Plant bok choy, spinach, peas, radishes, carrots and lettuce; the warm ground will get these fall crops off to a fast start.
Transplant seedlings for cabbage, broccoli, cauliflower and kale.
Sow California poppy seeds for a golden spring.
Transplant cool-weather annuals such as calendula, cyclamen, fairy primroses, pansies and violas.
Cultivate and add compost to the soil for fall and winter vegetables and annuals.
Dig, divide and replant overgrown perennials after they finish blooming. Weed and amend flower beds before replanting.
Divide and replant bulbs and rhizomes.
Put tulip and hyacinth bulbs in the refrigerator for six weeks before planting. Bulbs chilled now will be ready to plant in mid-November. While chilling bulbs, keep apples out of the refrigerator; the fruit releases ethylene gas that may rot the bulbs.
Sow a new lawn or reseed bare spots.
Be prepared. That's not just a scout's motto, it's common sense. But are your home and family ready for unexpected emergencies?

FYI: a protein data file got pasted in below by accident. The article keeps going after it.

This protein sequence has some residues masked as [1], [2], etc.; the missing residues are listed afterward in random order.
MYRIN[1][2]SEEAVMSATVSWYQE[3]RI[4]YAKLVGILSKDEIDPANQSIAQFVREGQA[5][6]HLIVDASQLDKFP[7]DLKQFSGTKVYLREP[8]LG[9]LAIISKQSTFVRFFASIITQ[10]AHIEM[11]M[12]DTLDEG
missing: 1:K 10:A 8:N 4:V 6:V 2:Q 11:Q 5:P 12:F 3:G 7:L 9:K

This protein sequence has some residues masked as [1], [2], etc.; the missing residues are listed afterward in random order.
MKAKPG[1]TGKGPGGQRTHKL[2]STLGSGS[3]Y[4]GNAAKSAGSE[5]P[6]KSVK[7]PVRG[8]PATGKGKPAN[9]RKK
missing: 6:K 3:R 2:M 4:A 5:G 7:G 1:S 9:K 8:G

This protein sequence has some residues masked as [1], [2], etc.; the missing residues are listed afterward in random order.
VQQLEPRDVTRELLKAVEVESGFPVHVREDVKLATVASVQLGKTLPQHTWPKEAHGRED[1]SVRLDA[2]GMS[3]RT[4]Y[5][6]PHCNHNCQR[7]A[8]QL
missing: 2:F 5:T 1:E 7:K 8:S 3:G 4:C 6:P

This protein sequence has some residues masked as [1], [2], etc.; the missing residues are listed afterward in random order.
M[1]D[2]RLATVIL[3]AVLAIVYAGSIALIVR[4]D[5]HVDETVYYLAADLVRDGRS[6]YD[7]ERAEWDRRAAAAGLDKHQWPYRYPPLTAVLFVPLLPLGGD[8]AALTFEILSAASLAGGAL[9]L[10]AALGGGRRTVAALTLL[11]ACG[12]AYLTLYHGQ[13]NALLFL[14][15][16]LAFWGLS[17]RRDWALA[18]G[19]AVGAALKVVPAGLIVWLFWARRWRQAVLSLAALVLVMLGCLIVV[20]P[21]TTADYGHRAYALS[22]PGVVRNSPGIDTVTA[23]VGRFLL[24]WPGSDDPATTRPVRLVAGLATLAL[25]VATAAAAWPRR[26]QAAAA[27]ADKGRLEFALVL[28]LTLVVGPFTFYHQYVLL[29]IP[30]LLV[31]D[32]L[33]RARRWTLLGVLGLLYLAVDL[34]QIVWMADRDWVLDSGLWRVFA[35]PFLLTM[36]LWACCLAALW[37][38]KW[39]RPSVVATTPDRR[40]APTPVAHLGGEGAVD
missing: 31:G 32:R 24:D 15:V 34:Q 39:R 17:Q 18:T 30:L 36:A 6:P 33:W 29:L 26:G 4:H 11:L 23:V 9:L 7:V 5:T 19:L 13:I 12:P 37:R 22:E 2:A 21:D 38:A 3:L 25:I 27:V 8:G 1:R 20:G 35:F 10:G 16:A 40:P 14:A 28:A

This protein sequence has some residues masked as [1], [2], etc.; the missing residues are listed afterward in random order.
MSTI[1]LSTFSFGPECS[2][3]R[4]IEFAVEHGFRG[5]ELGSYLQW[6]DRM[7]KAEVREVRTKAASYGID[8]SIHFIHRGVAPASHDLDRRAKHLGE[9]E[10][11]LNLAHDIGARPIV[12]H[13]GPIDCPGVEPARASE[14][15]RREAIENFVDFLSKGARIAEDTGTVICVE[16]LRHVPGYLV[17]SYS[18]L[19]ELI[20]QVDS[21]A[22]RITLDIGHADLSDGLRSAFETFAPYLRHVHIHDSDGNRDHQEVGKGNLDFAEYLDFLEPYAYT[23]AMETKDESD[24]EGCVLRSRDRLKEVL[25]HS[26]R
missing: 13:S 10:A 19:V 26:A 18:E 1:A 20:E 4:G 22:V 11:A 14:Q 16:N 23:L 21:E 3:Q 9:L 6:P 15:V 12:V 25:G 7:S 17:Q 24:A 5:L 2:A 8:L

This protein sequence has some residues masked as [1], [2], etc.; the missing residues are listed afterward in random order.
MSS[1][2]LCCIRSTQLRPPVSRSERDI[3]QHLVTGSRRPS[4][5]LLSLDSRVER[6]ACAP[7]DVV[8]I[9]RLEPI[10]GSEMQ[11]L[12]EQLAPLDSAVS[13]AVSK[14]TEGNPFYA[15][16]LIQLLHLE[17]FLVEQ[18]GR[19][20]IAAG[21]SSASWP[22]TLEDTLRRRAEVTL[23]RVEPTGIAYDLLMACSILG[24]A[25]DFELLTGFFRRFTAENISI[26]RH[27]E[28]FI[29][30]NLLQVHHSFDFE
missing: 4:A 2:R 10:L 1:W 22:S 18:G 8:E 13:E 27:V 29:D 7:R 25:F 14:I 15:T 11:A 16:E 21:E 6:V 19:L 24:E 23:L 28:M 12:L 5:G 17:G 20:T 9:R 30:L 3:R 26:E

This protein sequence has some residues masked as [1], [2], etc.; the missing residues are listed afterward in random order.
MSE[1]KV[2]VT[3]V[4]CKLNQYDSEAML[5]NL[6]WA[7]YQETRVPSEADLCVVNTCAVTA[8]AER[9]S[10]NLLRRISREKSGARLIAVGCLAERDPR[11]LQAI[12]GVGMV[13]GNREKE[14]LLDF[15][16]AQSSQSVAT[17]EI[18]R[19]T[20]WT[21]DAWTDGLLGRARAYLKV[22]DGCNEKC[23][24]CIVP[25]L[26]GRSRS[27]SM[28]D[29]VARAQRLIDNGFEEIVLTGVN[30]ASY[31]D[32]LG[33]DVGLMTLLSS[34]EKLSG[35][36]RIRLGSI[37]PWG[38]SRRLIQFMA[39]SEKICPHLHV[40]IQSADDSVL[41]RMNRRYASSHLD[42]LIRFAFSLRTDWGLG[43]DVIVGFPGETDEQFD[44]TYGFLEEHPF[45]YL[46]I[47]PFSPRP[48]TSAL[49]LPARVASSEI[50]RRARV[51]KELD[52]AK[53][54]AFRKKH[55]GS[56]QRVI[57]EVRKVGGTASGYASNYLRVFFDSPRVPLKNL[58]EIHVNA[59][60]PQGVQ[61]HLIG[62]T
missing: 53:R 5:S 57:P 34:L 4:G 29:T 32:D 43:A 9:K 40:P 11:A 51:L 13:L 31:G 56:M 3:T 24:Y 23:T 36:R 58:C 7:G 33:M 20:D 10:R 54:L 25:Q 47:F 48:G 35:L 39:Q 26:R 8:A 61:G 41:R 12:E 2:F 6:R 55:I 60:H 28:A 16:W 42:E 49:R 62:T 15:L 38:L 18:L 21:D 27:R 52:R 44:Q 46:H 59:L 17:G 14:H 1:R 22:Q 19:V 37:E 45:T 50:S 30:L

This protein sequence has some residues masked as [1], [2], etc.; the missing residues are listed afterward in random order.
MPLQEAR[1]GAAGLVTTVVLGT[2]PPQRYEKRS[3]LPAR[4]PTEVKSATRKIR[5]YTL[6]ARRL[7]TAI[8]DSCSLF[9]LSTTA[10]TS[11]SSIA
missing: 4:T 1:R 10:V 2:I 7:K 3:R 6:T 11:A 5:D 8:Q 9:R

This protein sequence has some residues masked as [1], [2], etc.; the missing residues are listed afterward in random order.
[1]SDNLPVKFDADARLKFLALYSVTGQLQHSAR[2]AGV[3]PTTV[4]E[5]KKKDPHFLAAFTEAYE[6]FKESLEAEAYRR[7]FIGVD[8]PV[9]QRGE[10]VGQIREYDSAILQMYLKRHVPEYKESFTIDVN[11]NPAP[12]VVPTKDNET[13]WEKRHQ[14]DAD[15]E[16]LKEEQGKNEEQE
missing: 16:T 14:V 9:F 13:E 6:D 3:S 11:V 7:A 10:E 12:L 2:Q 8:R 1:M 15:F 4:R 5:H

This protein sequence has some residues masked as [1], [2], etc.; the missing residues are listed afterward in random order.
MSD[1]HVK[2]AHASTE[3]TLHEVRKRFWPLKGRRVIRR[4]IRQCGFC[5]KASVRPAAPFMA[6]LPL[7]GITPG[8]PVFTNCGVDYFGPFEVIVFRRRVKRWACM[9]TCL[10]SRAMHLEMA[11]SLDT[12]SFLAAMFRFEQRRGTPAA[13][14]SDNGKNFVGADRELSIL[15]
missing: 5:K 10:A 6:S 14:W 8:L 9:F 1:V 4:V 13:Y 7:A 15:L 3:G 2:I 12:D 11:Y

September is National Preparedness Month. With the slogan "Resolve to be Ready," the Federal Emergency Management Agency's Ready Campaign and Citizen Corps urge Americans to be prepared for natural disasters before they strike. Being prepared can take the fear out of emergency situations and offers peace of mind.
But where to start? Here are a few simple steps:
Build an emergency kit. The Ready Campaign recommends organizing a kit with essentials: water, flashlight and batteries, a transistor radio and a fire extinguisher.
Store and protect what matters most. Some family documents are essential for moving forward after disaster strikes. A waterproof safe will ensure that important documents, such as birth certificates, insurance papers and mortgage documents, survive a flood or fire.
Alarm your home. When power is out, people often crank up portable generators for electricity. But those generators can be a source of carbon monoxide (CO). To avoid poisoning, CO alarms should be installed on every floor and in every sleeping area to properly monitor your home. (That's also California law.) A battery-powered travel CO alarm is perfect for an emergency kit.
Tie it down. During stormy weather or windstorms, have ropes on hand to secure outdoor deck or patio furniture. This protects the furniture from breaking, but also ensures that other surfaces will not be damaged or windows broken.